Academic journal article General Psychiatry

Suicide in India: A Systematic Review

Academic journal article General Psychiatry

Suicide in India: A Systematic Review

Article excerpt

1. Introduction

Suicide is the final outcome of complex interactions of biological, genetic, psychological, sociological and environmental factors. It is an increasingly important public health issue: from 1990 to 2010 the number of global suicides increased by 32%. It is particularly important among young adults 15 to 49 years of age among whom it accounts for 4.8% of all female deaths and 5.7% of all male deaths. [1] Eighty-four percent of global suicides occur in low and middle-income countries (LMICs); India and China alone account for 49% of global suicides. [2] There is substantial variability both in the prevalence of suicide and in the factors that influence the occurrence of suicide between geographic regions, cultures, and over time, so country-specific analyses are needed to develop targeted suicide prevention efforts.

The World Health Organization (WHO) estimates that of the nearly 900,000 people who die from suicide globally every year, 170,000 are from India. [3] However, India's National Crime Records Bureau (NCRB)--which report official suicide rates based on police reports estimated only 135,000 suicides in 2011. [4,5] One possible reason for under-reporting of suicide by the NCRB is that suicide remains a crime in India. [6] Detailed independent verbal autopsy investigations of all unnatural deaths in several rural areas of the country report suicide rates that are up to five-fold higher than the official national average. [7] Despite the importance of suicide both as a health problem and as a social problem, the issue receives little attention from Indian policy makers. This neglect of the issue is reinforced by cultural influences, religious sanctions, stigmatization of the mentally ill, competing political imperatives, and socio-economic factors. [8]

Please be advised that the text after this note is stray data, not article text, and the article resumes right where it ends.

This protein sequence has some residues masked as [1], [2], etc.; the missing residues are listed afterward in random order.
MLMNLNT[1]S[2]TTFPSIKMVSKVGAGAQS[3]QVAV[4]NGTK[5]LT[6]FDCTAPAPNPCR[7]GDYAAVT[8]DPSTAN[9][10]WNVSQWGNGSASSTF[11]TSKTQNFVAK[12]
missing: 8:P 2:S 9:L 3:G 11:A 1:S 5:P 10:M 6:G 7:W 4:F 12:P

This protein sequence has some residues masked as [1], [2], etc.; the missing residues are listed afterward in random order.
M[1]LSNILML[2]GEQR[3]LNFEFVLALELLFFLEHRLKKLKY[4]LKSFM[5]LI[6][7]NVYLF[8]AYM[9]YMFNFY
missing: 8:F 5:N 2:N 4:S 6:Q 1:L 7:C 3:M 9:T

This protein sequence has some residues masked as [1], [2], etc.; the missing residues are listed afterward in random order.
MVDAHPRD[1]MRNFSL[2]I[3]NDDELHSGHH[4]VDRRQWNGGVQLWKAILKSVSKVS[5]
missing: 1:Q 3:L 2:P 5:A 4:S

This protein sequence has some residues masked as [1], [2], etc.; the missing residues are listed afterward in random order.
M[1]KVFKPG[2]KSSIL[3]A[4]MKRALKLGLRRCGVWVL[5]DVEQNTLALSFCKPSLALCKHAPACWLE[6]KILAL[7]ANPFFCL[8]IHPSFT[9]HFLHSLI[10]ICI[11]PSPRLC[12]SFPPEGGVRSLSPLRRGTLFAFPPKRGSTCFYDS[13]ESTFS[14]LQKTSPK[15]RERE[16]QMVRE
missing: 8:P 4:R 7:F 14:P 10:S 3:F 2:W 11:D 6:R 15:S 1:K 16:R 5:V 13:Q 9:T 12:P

This systematic review aims to provide a more balanced assessment of the prevalence and correlates of suicide in India by identifying and integrating all available reports on the subject.

2. Methods

We searched the following electronic databases: PubMed, PsycINFO, EMBASE, Global Health, Google Scholar and IndMED (database of articles published in Indian biomedical journals). The combination of search terms (in the title or abstract fields) used included 'suicide' OR 'suicidal' OR 'suicidality' OR 'hanging' OR 'drowning' OR 'self-poisoning' OR 'overdose' OR 'self-injury' AND 'India' OR 'Indian'. The titles of the papers identified through the database search were screened and the abstracts of papers that reported on suicide or self-harm in India were retrieved. These abstracts were examined and the full text of papers that reported on the prevalence or correlates of suicide or self-harm were retrieved. These full texts were then examined to determine their compliance with the following eligibility criteria: papers published prior to June 2012 that reported the prevalence or correlates of suicide in any part of India for either gender in any age group. The reference lists of selected papers were hand-searched for additional eligible papers, but no additional papers were identified. The screening and selection of papers was independently conducted by both authors; in the cases where different papers were selected the paper was re-assessed and discussed by both authors to arrive at a consensus decision.

We extracted the following data from included papers: date of publication, study design, setting, center (state, city), methods, sampling technique, sample size, definition of suicide, prevalence, and correlates of suicide. Data extraction was conducted by one reviewer (AR). We present the results as prevalence rates and, where available, corresponding 95% confidence intervals (CI).

3. Results

The selection of included articles is shown in Figure 1. Thirty-six papers were selected for the review, of which 6 were published between 1971 and 1980, 3 between 1981 and 1990, 3 between 1991 and 2000, and 24 between 2001 and 2010. …

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